A newly-formed Miami-Dade company is seeking an OK from state regulators to install what it calls “self-checkout micro marts” with beer and wine.
Or, as one regulated industries lobbyist privately put it, “Hey, booze from vending machines? What could go wrong?”
Nothing, the company suggests.
La Galere Markets of Coral Gables, which filed articles of incorporation with the state in August, submitted its request with the Division of Alcoholic Beverages and Tobacco on Sept. 27, records show.
The company asked the agency for a declaratory statement that the machines would be legal under existing law and regulations.
Pennsylvania, for instance, in 2010 tried but ultimately pulled the plug on self-service “wine kiosks,” which verified age through a driver’s license scan and required customers to blow into a Breathalyzer. They were in some of that state’s supermarkets, where wine isn’t allowed to be sold.
And earlier this year, “American Green, a Phoenix-based medical-cannabis technology company, unveiled a prototype for a vending machine that uses biometric verification to sell controlled and age-restricted items,” USA Today reported.
“Besides (marijuana), it can dispense other items where positive identification is a purchasing prerequisite—pharmaceuticals, casino chips, alcoholic beverages or even guns.”
Here’s La Galere’s “unique business model”:
The company intends to place the micro marts “in residential condominium developments in several Florida locations,” the filing says. They would also sell food, including sandwiches and snacks, but the company does not have a liquor license.
Condo residents would have to go through “checkpoints” to get to the machines, including building security, and use their fingerprints to buy any alcoholic beverage.
Scanned prints would be in a “pre-approved” database. Moreover, the machines would be monitored at all times by surveillance cameras.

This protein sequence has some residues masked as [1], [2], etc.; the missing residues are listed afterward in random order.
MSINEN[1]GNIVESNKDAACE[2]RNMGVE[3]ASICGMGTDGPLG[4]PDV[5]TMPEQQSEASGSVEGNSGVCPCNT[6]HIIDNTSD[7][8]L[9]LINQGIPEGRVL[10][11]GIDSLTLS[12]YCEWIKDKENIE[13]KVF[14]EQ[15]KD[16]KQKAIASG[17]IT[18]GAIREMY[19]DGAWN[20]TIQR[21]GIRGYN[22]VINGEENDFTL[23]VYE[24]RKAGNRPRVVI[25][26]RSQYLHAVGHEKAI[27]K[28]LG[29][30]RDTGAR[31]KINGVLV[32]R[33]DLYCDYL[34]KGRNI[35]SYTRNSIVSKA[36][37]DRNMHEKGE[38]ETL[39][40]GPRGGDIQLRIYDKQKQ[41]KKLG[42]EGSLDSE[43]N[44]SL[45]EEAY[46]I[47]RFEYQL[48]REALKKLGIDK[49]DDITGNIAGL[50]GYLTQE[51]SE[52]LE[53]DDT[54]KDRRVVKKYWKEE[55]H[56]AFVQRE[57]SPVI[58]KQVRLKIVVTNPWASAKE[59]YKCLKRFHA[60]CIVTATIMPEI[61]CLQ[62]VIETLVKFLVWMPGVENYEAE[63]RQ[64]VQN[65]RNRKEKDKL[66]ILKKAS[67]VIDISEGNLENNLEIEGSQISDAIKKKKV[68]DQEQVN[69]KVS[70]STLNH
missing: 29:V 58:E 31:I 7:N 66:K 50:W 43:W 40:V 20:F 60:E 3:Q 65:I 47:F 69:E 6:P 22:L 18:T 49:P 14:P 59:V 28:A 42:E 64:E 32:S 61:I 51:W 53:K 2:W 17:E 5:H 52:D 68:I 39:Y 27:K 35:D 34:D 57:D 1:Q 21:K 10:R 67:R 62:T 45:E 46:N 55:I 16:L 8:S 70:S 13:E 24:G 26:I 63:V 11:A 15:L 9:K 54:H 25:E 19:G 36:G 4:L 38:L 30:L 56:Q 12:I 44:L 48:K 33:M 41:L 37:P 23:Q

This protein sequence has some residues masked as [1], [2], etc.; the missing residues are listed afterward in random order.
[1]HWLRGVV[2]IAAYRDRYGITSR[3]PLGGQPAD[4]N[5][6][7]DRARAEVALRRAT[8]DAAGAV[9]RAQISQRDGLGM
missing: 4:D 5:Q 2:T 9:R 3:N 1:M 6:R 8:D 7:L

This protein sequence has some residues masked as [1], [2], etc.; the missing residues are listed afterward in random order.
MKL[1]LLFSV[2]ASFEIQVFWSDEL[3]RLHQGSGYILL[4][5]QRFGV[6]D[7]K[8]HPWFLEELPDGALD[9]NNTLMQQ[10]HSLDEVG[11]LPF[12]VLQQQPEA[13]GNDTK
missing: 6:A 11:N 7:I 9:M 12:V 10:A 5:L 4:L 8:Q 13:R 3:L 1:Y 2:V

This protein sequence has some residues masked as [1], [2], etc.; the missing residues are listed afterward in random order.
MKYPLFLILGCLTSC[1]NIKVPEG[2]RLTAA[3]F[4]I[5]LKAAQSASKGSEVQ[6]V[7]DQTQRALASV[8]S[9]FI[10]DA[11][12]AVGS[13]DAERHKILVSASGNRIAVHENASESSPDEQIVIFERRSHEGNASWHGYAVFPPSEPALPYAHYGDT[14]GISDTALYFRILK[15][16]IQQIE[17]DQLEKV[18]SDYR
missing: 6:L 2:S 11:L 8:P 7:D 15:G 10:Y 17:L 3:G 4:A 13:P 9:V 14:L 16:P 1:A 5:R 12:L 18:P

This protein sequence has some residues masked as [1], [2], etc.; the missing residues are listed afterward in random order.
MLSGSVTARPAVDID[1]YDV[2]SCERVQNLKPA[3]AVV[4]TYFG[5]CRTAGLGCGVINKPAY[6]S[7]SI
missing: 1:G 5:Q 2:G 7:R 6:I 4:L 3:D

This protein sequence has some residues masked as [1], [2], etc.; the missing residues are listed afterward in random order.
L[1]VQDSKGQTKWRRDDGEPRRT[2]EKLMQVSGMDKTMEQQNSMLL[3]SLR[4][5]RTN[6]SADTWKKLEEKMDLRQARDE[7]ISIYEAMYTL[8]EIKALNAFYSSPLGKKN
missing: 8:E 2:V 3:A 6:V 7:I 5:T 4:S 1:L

All that is to prevent minors’ access, the company says. To compare, the state now allows hotel mini-bars, “which have no employee supervision and generally lack anything other than superficial age verification,” the filing says.
La Galere’s president is listed as Rashid Siahpoosh, who couldn’t be reached Friday at his Miami office.
Sen. Jeff Brandes, a St. Petersburg Republican who sits on the Senate’s Regulated Industries committee, said he’d “be shocked if that’s legal.” The committee handles, among other things, alcohol-related legislation.
Brandes, informally known as a member of the Legislature’s “disruptive technology caucus,” has long championed shaking up the status quo, including supporting ride-booking services like Lyft and Uber, legalizing delivery drones, and allowing digital versions of state-issued licenses.
“Look, I’m open to considering all kinds of options, but (as a state) I don’t think that’s where we heading,” he said, referring to La Galere’s business idea.
Oscar Braynon II, the Senate Democratic Leader who also sits on the committee, laughed when told of the plan.
“I have never heard of that,” said Braynon, who’s from Miami Gardens. “There’s a smile on my face because I think that’s funny. But I don’t know if it would fly.
Braynon surmised getting ABT’s approval “would be a challenge,” he added. “But it might be a good idea … you know, go in, get your six-pack or whatever.”
But Susan Pitman, founder and executive director of Drug Free Duval, an alcohol and substance abuse prevention group, said “it doesn’t sound like a really good idea.”
“We know that whenever we increase access (to alcohol), we increase use,” she said. “I don’t want (condo residents) walking by the machine, thinking, ‘Some wine would be great right now.’
“I’m not freaking out about it, but as a society, do we have to be just a vending machine away from our booze?”